“Love should be multiplied, not divided.”
I am more convinced than ever that the family unit–as it was meant to be–is what people actually want while they try to want something else. Let me explain.
The show “Sister Wives” just premiered on TLC. The newest reality show from the “reality network,” it follows Kody Brown and his three wives and their combined 12 children in their “everyday polygamist household.” Truly, it is stranger than fiction.
I decided to watch an episode so that I could write this blog having seen it for myself. Believing polygamy to be a gross violation of the institute of marriage, I expected to come away disgusted, revolted, or angry. Instead of feeling repulsed by this wanna-be family, however, I came away from the half-hour show feeling sad. My opinions of polygamy have not changed. Make no mistake.
But my sympathy for these women–particularly–who believe they are doing right, grew immeasurably.
Here were my initial thoughts:
1. Sister Wives does not portray a normal household. As much as they remind you throughout the episode that they are normal, they are not normal. If they were normal, they wouldn’t need to keep talking about it.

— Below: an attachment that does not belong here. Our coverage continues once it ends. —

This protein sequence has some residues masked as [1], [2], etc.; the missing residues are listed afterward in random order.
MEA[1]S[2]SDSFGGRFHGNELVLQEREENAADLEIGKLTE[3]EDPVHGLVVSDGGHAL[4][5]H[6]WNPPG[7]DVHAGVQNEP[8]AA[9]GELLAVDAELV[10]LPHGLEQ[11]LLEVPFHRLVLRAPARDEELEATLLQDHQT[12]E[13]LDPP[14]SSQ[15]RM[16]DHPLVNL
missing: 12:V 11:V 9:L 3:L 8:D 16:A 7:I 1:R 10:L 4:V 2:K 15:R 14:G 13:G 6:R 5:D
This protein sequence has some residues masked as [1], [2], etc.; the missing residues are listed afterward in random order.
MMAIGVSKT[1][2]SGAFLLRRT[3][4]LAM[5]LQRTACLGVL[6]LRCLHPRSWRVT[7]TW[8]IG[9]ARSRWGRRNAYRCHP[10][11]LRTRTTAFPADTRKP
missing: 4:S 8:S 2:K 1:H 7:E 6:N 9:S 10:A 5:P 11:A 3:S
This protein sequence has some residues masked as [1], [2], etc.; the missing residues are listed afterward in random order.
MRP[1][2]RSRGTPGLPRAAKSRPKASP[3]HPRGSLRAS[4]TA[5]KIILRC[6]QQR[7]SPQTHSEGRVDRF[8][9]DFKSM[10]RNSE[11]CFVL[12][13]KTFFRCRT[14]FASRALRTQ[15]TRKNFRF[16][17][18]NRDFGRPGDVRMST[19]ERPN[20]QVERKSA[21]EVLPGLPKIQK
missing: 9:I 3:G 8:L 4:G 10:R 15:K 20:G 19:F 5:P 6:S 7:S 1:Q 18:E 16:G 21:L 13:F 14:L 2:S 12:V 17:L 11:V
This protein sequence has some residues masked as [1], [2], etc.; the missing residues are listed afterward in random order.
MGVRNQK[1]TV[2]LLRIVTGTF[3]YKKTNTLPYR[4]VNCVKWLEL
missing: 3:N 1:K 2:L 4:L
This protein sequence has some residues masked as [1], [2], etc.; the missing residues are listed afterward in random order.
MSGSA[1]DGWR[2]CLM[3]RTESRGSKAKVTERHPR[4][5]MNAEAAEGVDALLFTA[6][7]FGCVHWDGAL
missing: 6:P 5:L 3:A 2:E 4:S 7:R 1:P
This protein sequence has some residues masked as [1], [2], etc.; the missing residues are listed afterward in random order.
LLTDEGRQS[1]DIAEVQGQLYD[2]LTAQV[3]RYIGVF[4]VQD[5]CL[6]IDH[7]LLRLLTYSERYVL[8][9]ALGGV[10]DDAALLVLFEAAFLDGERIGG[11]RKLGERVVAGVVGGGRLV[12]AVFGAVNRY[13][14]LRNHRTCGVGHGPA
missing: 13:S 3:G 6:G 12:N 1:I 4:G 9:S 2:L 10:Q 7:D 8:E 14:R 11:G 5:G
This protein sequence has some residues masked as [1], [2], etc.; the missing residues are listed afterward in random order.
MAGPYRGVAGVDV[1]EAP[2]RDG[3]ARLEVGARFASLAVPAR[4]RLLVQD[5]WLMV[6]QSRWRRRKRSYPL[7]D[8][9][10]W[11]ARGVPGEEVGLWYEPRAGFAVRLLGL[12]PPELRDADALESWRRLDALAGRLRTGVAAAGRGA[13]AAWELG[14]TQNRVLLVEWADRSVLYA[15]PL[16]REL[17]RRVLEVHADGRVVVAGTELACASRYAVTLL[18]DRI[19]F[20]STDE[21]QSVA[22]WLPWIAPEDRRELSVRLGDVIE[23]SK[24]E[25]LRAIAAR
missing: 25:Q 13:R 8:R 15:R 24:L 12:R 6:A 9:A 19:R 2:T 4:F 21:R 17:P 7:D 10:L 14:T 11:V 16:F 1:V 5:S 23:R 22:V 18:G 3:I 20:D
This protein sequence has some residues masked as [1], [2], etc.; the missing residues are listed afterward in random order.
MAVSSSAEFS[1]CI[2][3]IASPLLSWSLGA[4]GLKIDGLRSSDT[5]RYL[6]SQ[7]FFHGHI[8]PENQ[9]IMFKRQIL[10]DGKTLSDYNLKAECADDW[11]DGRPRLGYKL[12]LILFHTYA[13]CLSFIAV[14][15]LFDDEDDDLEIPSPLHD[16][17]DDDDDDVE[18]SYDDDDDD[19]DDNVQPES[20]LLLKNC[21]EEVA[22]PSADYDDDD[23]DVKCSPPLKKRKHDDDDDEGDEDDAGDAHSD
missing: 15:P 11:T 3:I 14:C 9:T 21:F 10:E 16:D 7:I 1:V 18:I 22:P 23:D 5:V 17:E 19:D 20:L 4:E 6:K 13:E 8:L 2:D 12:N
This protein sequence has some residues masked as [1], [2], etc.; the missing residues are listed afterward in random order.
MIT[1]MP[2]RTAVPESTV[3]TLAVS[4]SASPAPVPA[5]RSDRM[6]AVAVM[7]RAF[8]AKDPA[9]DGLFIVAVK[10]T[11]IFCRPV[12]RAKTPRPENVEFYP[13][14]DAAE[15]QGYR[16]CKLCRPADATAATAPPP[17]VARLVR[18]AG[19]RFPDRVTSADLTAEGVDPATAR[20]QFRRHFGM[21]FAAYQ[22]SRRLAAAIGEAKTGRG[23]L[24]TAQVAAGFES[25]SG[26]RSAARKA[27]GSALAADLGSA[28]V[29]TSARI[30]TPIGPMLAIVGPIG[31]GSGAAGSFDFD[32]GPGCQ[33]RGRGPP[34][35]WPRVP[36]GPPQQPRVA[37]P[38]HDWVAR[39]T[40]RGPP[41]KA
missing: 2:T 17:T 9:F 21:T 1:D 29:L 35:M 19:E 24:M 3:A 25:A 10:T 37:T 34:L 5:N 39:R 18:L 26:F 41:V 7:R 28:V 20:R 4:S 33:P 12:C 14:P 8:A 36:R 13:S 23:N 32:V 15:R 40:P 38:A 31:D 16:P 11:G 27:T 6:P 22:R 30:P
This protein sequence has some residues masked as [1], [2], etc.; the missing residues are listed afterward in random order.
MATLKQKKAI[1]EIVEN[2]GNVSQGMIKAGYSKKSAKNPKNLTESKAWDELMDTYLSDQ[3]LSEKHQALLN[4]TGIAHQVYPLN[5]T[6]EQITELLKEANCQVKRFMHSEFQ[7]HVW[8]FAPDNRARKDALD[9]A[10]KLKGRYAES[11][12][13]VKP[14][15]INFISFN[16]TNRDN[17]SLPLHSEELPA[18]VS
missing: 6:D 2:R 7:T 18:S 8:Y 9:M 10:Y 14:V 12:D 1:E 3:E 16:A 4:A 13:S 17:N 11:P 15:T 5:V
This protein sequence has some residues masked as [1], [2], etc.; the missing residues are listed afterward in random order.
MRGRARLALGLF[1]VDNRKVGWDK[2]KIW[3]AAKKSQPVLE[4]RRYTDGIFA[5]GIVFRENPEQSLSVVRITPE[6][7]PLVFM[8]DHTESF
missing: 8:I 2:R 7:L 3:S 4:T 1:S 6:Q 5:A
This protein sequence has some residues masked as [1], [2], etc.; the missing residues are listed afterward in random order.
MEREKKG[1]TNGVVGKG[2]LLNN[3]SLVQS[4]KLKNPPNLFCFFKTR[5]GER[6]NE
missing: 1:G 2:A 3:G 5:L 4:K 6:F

2. Sister Wives does not want its children to make choices for themselves. Repeatedly, the sisters spoke of “wanting their children to know they have a choice” when it comes to the type of marriage they eventually choose. Yet, they model and magnify only one choice. Every time they speak of one-man-and-one-woman unions, you half expect them to spit.
3. Sister Wives claims that freedom of religion should allow them to continue their lifestyle. Yet “worship” does not free us to live whatever (illegal) lifestyle we choose. What is the object of worship that makes this family religious? It isn’t the practice of prayer or study. It’s a group of adults living together and calling it religion. If polygamy is a type of worship (i.e. religion) then who is the God at the center of it all? It looks a lot like a Kody Brown.
4. Sister Wives claims to be confident in the choices they have made. Yet, I’ve never seen so much crying, doubting, self-loathing in any 30 minutes of anything I’ve experienced. And that’s saying a lot. (Keep in mind, I was in junior high once.)
5. Sister Wives claims to be “okay” because they are consenting adults. The problem is, there are a dozen children in the middle of it all who must observe the circus of four parents and half-siblings and dangerous interpretations of the point and practice of marriage.
The serial husband, Kody Brown, said in this particular episode, “I just fell in love, and then I feel in love again, and I fell in love again.”
Perhaps he is right. But methinks he fell in love with himself.